The arrival of a police car, followed by an ambulance interrupted her and visibly relieved the man stood up to face the officers that had jumped out of the car. One of them was a tall woman, with short, curly brown hair. Her green- blue eyes took in the sight before her and when she saw the victim on the ground, her tanned face paled visibly.

" Joan," she exclaimed, kneeling down next to the woman and putting a hand on her shoulder. " Oh, my God, are you alright?"

" Hey, Trish," Joan greeted the familiar police officer. " I...I am not sure. Somebody knocked me over the head."

" She's hiding underneath that car," the stranger pointed out. " Young girl, pretty skinny, but she fights like a wildcat."

Immediately Trish' partner, Peter Jones, knelt down next to the SUV and roughly pulled the girl away from her hiding place. She was still rolled up into a ball, while tears dripped from under her tightly closed eyelids. When he saw her like that he looked up at his partner with a puzzled look.

" Um...Trish?"

Trishia Waters stood up to make room for a paramedic and walked over to her partner. She frowned when her eyes caught sight of the young girl. To her experienced eyes the girl in front of her did not fit any of the usual profiles of juvenile delinquents. Hesitating she looked at her partner, who just looked back at her and shrugged his shoulders, indicating he didn't really know what to do either.

Joan had finally regained most of her senses and she gently pushed away the hand of the paramedic, who was examining the lump on her head.

" Just a minute, please," she requested. " Can you help me up?"

" Are you sure that is what you want to do? You might have..."

" Please," Joan repeated, extending her hand to the young paramedic.

He nodded and grabbed her hand, while his other hand slid around her shoulder to carefully help her to her feet. Joan gratefully smiled at him and on still unsteady legs she walked towards the two police officers, flanked by the paramedic, who obviously had no faith in her current physical condition.

Joan put her hand on Trishia's back and looked down at the girl on the ground. Her heart went out to the teenager, who looked so incredibly young and vulnerable. Suddenly she felt tears stinging her eyes.

" It wasn't her, Trish," she softly spoke, her eyes never leaving the girl, who still slowly rocked back and forth.

" Did you see who attacked you?" Trishia asked, knowing Joan was a compassionate woman who was capable of feeling sorry for people who were regarded by society as just a nuisance and non-existent.

" No, I didn't," Joan truthfully answered. " But I know she didn't do it."

" With all due respect, Mrs. McDonnell, she's the only one here," Peter Jones spoke up, looking at his partner with a silent request for support in his eyes.

" But there were two of them," Joan explained. " I am sure about that. One hit me in the head, while the other pushed my face down to the ground. They tried to get my purse. And I...I sort of know this girl. After work I always ...stop by to give her some food."

Joan pointed at the ripped paper bag that was lying on the ground. A silent witness of what had happened in the parking garage.

" I don't believe she would hurt me," she finished, her voice filled with confidence.

" But you don't really know her, Mrs. McDonnell," Peter reasoned. " Sometimes those kids just hang around, waiting for an opportunity."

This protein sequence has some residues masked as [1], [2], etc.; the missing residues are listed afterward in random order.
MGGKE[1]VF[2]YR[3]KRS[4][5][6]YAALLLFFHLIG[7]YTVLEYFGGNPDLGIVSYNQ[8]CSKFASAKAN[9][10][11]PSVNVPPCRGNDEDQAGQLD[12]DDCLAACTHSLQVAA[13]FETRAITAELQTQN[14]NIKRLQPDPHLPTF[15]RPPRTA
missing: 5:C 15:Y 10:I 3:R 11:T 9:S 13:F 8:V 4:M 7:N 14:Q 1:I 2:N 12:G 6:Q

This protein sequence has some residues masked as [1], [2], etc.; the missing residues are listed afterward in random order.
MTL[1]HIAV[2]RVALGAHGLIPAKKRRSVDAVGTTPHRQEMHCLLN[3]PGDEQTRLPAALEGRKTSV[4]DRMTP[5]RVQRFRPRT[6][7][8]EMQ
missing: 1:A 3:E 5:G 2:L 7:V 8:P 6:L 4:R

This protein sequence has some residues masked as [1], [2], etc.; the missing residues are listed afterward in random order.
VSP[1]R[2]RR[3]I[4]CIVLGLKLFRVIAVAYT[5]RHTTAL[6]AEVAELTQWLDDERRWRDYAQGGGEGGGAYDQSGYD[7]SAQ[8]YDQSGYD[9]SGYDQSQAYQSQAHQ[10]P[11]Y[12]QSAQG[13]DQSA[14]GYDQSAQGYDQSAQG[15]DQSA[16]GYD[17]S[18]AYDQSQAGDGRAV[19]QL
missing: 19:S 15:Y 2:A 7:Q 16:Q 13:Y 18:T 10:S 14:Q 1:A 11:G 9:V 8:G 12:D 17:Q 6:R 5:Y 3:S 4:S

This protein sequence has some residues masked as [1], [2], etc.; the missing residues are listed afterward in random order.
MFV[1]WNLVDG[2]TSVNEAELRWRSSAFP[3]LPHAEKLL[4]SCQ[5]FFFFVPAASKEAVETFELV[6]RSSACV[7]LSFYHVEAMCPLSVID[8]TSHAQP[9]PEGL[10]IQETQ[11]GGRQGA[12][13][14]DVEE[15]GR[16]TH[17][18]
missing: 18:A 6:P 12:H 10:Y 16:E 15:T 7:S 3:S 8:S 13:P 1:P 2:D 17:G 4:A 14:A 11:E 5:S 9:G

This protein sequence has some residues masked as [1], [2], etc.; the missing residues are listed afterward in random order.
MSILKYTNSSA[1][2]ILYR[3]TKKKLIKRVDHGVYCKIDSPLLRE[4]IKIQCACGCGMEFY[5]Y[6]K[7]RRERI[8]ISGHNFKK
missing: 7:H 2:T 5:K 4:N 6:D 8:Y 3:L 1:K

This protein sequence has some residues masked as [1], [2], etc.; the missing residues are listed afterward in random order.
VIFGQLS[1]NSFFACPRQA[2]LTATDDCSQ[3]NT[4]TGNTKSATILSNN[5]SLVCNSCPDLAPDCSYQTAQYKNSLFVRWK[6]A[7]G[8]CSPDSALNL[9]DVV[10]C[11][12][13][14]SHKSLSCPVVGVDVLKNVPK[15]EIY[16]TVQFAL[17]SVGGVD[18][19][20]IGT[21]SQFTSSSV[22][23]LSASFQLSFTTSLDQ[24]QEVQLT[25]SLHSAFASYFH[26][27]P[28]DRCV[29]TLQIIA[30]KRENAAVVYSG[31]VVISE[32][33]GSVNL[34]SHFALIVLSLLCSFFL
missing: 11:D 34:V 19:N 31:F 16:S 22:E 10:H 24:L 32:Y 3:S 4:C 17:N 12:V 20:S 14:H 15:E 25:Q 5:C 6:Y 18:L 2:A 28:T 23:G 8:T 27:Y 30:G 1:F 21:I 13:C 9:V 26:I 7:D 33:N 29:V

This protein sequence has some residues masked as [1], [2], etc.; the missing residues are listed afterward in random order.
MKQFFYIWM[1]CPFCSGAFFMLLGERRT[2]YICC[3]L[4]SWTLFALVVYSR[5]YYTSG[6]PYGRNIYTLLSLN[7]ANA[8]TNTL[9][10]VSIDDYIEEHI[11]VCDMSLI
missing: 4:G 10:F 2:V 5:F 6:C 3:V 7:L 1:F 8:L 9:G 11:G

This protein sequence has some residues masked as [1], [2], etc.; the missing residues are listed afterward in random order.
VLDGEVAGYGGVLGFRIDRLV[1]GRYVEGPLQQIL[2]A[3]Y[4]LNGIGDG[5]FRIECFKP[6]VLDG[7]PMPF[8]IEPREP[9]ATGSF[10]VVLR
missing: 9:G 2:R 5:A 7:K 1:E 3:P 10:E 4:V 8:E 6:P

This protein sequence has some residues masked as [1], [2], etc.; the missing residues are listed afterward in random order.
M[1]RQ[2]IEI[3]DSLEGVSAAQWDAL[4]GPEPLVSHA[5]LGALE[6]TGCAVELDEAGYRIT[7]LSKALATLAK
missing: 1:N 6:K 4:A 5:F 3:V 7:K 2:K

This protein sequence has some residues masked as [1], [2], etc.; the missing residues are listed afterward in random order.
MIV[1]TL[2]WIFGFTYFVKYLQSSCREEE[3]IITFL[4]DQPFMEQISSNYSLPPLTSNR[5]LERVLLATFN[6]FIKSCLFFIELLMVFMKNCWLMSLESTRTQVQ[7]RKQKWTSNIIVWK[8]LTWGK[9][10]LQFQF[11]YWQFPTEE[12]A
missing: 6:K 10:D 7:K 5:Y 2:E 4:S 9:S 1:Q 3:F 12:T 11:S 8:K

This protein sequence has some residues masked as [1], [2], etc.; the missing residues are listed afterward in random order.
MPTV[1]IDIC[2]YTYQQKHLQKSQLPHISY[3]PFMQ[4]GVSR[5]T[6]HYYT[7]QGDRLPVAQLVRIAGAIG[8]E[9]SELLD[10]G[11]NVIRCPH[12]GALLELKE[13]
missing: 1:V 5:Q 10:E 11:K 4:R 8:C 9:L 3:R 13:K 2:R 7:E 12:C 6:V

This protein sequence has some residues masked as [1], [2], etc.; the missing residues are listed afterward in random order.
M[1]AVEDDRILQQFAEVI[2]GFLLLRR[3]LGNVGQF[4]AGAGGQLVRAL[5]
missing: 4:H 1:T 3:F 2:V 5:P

Trishia bit her lip and turned towards the tall man who had called for their help.

" What exactly did you see, sir?" she asked.

" Well, " the man slowly started, trying to organize his thoughts. " I was leaving the hotel when I saw this girl running into the parking garage. A few moments later I heard shouting and screaming, so I ran in and saw this girl sitting next to this lady."

" What was she doing?"

" Um...just sitting, I guess. She had her hand on her shoulder and was sort of shaking her. Um....I..."

" Shaking or hitting?" Peter asked in a no-nonsense voice.

" Well, she wasn't hitting her," the man truthfully answered. " When I came running in, I had the impression she could have been doing just that, but now I come to think of it, I am not sure."

" You said you heard shouting and screaming," Trishia repeated. " Can you tell me if you could make out different voices?"

The man rubbed his face and looked at the friendly face of the policewoman. She looked like a nice, reasonable woman, the kind everybody would love to have as a neighbor. But looks could be deceiving, he knew, because underneath the friendly expression and keen eyes he could detect a sharp intelligence. This woman was probably someone to be reckoned with.

" As a matter of fact, I did," he finally answered, a hint of surprise in his voice.

" There was a male voice as well. He was shouting 'Bitch'. And I heard a girl's voice shouting to 'leave her alone'."

Trishia smiled at him and slowly nodded.

" Would you come to the station with us, sir, so we can take your statement?"

" Yes, of course," the man answered, feeling a little foolish for having obviously jumped to conclusions.

" What do we do with the girl, Trish?" Peter asked.

" If possible she will come with us," Trishia answered, motioning the paramedic to come closer. " Can you please make an assessment?"

The paramedic knelt down next to the young girl and put his hand on her shoulder. Immediately her body stiffened and her eyes shot open. When her blue eyes focussed on the stranger, everybody who was present saw the panic rise.

The paramedic was no rookie and years of riding the ambulance had given him a lot of insight into people's behavior. He responded by slowly but immediately removing his hand and adding a bit more distance between himself and the girl. It was clear to him the girl was frightened by the physical contact and he grimly thought of a few possible causes.